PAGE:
In talking with a Miami Dolphins official who isn’t privy to the team’s full thinking — and only owner Steve Ross, general manager Chris Grier, coach Brian Flores and team president and CEO Tom Garfinkel are in that inner circle — a common theme surfaced about the draft decision of Alabama quarterback Tua Tagovailoa.
“It’s the Drew Brees situation again,” he said.
That’s repeated around the team a lot these days.
“I hope we get it right this time,” he said.
That’s repeated a lot, too.
No decision set the Dolphins back more than passing on Drew Brees as a free agent in 2006. No miss has caused more heartache — as Brees continued on to a Hall of Fame career with the New Orleans Saints.
But here’s the thing: If this Dolphins regime is presented with the same information about Tua’s health as coach Nick Saban was with Brees back in 2006, they’ll come to the same conclusion.
They won’t draft Tua. They’ll justifiably pass on him out of rational thought. They’ll have backed up various medical reports with in-depth medical talks and come to the football decision that it’s just too risky.
We love to second-guess in sports. Mock the play-call as dumb if it fails. Question the strategy that doesn’t work. In this case, that means pointing the finger more than a decade later at the Dolphins’ medical staff for telling Saban how Brees’ shoulder would never heal again.
Let’s unpack the facts. It wasn’t one team doctor. It was six of the top shoulder surgeons in the country. The Dolphins sent Brees’ medical information to them and asked their opinion. None of them said Brees’ shoulder was done. But, as team owner H. Wayne Huizenga and surgeon Pete Indelicato told me in the aftermath, each of those six doctors agreed that Brees had a 20% chance of fully healing.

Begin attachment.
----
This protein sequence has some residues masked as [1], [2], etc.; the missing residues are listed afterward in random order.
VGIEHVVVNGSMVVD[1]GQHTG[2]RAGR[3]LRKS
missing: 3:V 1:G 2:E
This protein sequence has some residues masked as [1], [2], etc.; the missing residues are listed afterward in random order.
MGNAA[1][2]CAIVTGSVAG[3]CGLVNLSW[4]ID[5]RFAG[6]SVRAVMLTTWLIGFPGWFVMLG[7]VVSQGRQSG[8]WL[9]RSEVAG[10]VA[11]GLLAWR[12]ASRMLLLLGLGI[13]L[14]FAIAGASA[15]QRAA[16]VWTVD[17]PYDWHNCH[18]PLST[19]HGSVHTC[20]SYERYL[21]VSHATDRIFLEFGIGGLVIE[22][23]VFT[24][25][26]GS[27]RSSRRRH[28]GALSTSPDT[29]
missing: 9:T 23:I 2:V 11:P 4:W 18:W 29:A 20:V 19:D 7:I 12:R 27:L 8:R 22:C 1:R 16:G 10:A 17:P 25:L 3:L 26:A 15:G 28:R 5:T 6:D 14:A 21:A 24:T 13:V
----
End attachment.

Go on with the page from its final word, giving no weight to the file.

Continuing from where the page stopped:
“So he had an 80% chance of not healing,” Huizenga said.
So Saban didn’t just talk to one doctor. He talked to the nation’s top doctors. He collected information, weighed the odds and considered the options.
Saban loved Brees, too. He called Brees at “a second after midnight” on the start of free agency, as he once said.
“It might have even been before that,” said Brees at the Super Bowl in 2009, when he practiced at the Dolphins facility in Davie.
Here’s the question: Would you invest a big-money contract, your job and the franchise’s future on a 20% chance of success? Especially when by the same involved medical process the other option, Daunte Culpepper, had a bum knee given an 80% chance of healing?
“You do risk assessment in this business,” Indelicato said back then. “But if you say something has an 80% chance of working out one way, there’s always that 20% chance it goes the other way. You can’t base your decision on that. But it’s out there.”
It’s out there again with Tagovailoa. Maybe not the same odds. Maybe larger. Maybe smaller. I don’t know. That’s important to say here. I don’t know what the medical report says on Tagovailoa.
Team Tua is pounding the street in radio interviews and released videos to suggest he’s healthier than ever. Football people aren’t buying that. Some don’t think he’s even all that as a prospect — “I don’t see the Steve Young comparison,” a former GM told me.
That’s football, though. Health? That’s where this starts. It’s why many think Justin Herbert or Jordan Love are better options than Tua. It’s why a trade up for Joe Burrow would make sense if the Dolphins could pull it off.
It’s also why there are such differing opinions on where Tua should be drafted. Former Dolphins general manager Mike Tannenbaum said on ESPN it would be, ‘irresponsible’ to take Tua in the Top 10. Former NFL quarterback Chris Simms rates him as the fourth-best quarterback prospect in the draft. Former NFL quarterback Gary Danielson compared Tua’s vision to Dan Marino’s.
There’s a lot of involved work in this decision. There’s a measure of luck it works out, too. No one talks of luck. Saban made the call anyone would on Brees, when presented with a 20-percent success rate.
It was the right decision that went all wrong. And now here we are, all these years later, replaying the odds in some form and hoping not to be played by them.
©2020 Sun Sentinel (Fort Lauderdale, Fla.)